Christmas trees came to Britain thanks to Queen Victoria marrying a German, Prince Albert, who introduced the tradition. A drawing of the Queen’s tree in a newspaper helped grow the idea’s popularity in the UK and US.
Why Do We Give Gifts On Christmas?
It is popularly believed that we give gifts to represent the gifts given by the Wise Men in the Nativity story. However, around the world, there are many variations in who gives the gifts and when they are left.
In much of Europe, shoes or boots are put out to receive gifts on the evening of December 5th, for St. Nicholas’ Feast Day.
The idea of stockings comes from the story of St Nicholas, specifically a story in Turkey that says when a poor family was worried they’d never be able to afford to pay dowries for their daughters, St Nicholas threw gold coins down the chimney which landed in their socks that were hanging by the chimney to dry.
In some regions, the gift giving story of St. Nicholas has evolved into a gift-giver on Christmas Day (Santa Claus/Father Christmas). In Germany and nearby areas, however, the gifts are believed to come from the Christkind, an angel representing the Christ child.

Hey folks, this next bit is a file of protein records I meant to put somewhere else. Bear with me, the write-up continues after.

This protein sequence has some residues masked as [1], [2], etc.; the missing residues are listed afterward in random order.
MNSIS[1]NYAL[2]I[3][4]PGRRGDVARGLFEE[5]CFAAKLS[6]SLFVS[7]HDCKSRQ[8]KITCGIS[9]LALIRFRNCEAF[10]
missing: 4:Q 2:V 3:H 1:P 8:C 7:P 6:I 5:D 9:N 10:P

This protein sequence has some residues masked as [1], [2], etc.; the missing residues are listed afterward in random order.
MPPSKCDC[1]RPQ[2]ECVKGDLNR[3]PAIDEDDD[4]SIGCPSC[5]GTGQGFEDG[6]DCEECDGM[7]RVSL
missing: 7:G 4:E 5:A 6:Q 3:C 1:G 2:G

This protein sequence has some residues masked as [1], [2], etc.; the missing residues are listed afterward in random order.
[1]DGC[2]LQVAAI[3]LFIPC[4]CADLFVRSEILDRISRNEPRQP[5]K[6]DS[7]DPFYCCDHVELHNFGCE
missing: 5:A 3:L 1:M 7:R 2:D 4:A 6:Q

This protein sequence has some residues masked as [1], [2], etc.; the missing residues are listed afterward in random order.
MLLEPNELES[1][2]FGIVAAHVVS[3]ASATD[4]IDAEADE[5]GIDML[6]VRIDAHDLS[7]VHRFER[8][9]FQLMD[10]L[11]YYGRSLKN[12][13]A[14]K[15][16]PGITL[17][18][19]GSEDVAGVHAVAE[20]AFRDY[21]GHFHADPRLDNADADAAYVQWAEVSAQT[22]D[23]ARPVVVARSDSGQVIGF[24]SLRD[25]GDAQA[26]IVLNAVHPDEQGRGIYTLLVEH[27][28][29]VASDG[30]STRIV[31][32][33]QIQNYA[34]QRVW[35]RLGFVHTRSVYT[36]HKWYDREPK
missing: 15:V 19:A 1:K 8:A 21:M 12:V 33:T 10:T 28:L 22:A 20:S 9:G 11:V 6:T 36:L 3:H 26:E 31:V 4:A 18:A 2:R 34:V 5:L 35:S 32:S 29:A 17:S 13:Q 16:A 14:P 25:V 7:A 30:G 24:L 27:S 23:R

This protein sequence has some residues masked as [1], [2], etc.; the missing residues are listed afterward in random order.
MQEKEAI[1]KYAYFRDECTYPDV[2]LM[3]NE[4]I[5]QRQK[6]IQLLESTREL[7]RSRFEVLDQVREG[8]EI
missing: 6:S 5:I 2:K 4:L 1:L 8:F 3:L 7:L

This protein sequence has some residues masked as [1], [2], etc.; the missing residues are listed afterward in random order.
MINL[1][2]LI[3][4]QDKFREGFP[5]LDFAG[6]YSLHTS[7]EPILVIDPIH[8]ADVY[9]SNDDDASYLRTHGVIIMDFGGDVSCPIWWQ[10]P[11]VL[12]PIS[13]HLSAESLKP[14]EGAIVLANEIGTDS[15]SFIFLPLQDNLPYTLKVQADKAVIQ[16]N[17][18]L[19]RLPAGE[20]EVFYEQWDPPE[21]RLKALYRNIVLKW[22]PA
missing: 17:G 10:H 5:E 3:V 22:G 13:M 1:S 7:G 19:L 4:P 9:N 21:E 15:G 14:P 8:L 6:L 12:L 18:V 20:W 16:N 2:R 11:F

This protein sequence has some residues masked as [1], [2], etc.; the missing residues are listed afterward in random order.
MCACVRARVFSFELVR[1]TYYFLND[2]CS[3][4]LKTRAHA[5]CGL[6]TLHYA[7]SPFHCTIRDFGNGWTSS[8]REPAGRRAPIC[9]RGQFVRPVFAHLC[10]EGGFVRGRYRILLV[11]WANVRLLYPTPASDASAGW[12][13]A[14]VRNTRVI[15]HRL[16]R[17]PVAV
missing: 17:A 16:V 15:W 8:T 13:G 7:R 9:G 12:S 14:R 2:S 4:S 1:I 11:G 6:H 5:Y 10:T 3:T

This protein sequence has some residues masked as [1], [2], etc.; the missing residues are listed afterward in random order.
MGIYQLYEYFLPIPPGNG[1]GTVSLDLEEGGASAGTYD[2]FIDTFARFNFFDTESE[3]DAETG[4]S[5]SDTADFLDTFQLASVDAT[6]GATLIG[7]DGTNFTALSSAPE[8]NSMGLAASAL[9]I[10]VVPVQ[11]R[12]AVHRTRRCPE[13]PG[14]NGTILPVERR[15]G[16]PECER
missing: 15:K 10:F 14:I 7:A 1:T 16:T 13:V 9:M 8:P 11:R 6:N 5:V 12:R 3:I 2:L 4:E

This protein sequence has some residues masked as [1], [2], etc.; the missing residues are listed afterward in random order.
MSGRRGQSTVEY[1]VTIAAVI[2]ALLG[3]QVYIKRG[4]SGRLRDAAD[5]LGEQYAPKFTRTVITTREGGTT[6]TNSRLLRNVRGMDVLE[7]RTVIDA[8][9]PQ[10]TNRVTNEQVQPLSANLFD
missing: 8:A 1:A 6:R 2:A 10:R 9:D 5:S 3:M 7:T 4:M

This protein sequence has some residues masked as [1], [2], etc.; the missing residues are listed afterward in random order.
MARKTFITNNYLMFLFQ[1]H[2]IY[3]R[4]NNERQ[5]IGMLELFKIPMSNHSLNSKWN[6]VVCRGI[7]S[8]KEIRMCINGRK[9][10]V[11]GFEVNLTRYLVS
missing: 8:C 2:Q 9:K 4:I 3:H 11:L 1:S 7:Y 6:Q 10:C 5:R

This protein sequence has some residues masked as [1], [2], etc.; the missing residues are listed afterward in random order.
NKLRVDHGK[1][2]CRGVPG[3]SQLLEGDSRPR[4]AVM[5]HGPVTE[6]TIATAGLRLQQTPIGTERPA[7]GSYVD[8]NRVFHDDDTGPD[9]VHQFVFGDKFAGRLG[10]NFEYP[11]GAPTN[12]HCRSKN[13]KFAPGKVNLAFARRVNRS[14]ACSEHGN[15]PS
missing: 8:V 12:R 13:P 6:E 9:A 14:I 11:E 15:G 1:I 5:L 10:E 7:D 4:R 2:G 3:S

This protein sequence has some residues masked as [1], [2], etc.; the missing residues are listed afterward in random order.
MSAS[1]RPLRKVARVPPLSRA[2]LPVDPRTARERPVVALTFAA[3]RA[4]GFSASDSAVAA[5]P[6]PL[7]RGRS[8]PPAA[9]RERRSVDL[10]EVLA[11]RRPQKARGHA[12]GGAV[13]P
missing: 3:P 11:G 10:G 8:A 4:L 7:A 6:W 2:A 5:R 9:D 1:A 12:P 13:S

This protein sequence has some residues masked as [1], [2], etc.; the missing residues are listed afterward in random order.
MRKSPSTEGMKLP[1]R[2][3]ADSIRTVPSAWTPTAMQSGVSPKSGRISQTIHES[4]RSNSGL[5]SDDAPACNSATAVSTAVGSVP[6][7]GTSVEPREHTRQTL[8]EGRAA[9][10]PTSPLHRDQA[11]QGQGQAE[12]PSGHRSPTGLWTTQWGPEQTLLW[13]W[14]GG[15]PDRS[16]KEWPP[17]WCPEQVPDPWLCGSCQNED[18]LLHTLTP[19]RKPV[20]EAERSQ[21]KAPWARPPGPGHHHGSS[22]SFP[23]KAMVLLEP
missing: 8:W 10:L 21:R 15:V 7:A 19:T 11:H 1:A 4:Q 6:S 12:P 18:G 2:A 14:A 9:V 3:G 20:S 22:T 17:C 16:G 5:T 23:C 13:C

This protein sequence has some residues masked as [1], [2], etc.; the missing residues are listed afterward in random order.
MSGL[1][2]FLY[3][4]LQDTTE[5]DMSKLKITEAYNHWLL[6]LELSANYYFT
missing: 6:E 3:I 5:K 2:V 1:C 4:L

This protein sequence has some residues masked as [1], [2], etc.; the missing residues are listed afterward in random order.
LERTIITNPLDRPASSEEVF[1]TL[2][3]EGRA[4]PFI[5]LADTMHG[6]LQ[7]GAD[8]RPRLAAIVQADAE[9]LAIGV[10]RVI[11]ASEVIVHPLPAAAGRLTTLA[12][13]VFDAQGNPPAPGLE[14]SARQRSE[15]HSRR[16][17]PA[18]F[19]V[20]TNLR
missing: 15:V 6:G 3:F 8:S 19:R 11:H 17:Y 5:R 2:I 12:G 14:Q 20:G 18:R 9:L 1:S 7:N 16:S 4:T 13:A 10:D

In Spain and many other Hispanic countries, gifts are given instead on January 6th, the Epiphany also known as Three Kings Day, when the Three Wise Men are said to have brought their gifts to the Christ child.
What Are Some Traditional Christmas Foods?
Many of the foods and ingredients traditionally used for Christmas celebrations are those that were expensive and harder to come by to honor the celebration.
Many meals start with expensive appetizers like fois gras and smoked salmon in France, and gravlax in Sweden. Seafood, whether fresh or pickled, as well as fish soups are a popular choice in many places. (Particularly Italy, where they celebrate Christmas with a Feast of Seven Fishes.)
The main dish at a Christmas meal is often ham or turkey – in many countries you’ll find both traditions. Some parts of central and Northern Europe have goose, as used to also be eaten in the UK until turkey took over as the meat of choice. You’ll find both in Germany and Hungary, along with carp, a local fish, as is the popular choice in the Czech Republic.
Duck is popular in some places like Denmark, while you’ll find roast pork (like Puerto Rico’s Pernil) in parts of Latin America, and tamales in others like Guatemala.